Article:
The president is also creating a “task force on police practices,” called the “Task Force on 21st Century Policing” and appointed as the chairs “Philadelphia Police Commissioner Charles Ramsey and former Assistant Attorney General and George Mason University professor Laurie Robinson.” The task force will create a report due “late February.” They are going to find solutions and ways to “promote effective crime reduction while building public trust.”

The president commissioned a new report and released another report on Monday, entitled “White House Review: Federal Support for Local Law Enforcement Equipment Acquisition.” The report looked at how federal agencies give “military” equipment to law enforcement. The report determined that “tens of thousands” of equipment are transferred each year, only 4 to 5 percent are weapons, the rest office equipment.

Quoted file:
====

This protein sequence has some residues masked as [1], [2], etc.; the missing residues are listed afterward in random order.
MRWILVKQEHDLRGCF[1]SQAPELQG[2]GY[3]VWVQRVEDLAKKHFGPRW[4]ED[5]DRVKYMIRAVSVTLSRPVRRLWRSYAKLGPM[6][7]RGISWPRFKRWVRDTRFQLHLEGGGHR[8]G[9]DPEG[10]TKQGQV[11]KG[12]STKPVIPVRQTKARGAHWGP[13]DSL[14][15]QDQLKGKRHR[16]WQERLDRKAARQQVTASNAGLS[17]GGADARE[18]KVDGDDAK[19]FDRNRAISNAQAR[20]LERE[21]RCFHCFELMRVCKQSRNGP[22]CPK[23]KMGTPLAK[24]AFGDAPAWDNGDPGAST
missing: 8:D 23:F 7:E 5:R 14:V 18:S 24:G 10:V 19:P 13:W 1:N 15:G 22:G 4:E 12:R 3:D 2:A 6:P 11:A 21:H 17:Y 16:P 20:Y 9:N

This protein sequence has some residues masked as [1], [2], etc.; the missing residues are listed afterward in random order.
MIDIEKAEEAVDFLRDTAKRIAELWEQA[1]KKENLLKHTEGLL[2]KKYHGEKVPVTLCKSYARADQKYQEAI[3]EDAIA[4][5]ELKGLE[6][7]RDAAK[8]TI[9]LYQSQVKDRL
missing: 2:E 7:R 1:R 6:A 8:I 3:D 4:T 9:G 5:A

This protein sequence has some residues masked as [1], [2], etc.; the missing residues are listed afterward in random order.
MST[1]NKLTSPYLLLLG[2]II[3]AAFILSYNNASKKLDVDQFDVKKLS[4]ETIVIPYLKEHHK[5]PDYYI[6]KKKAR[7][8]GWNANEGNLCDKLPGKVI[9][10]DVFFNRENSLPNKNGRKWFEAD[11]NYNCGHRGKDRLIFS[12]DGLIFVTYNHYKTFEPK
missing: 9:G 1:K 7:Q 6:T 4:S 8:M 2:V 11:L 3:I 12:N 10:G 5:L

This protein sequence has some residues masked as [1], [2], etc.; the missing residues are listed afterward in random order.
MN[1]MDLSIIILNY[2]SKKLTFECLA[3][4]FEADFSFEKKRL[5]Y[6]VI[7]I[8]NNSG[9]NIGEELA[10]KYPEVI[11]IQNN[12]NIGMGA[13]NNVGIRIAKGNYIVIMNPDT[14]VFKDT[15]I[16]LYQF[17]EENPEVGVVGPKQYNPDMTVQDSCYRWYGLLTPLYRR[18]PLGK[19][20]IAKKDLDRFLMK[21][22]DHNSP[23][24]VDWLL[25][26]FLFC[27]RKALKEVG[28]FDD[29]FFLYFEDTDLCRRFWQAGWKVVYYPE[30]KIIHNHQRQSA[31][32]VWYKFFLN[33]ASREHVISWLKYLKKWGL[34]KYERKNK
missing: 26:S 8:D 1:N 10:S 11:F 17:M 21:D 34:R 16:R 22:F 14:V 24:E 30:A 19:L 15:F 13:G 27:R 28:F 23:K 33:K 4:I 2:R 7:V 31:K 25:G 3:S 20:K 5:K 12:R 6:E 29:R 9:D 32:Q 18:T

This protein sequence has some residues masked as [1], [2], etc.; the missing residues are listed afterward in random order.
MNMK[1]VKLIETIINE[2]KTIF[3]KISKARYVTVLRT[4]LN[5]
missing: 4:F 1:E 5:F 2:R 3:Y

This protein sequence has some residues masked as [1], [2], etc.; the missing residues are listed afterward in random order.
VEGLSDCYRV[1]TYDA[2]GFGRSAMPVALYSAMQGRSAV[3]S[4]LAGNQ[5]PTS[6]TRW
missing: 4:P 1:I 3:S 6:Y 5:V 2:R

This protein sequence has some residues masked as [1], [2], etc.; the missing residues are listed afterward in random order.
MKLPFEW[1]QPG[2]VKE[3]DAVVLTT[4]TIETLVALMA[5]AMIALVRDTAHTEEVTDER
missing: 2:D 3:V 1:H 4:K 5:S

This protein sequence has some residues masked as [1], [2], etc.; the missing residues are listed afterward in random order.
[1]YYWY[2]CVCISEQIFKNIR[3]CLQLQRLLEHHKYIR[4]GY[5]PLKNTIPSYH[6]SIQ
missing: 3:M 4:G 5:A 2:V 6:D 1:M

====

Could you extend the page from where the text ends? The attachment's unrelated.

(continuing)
Finally, President Obama intends to sign an executive order that will ensure there are uniform guidelines and rules across the government about the transfer and usage of the military equipment to police. The rules will determine which equipment can use by police, require “civilian approval,” proper training, and create a “universal” database” to track the equipment to determine how it is being used by police. The president does not intend to slow down police access to military equipment, but he wants federal agencies to review how they give the military “surplus” equipment to police departments.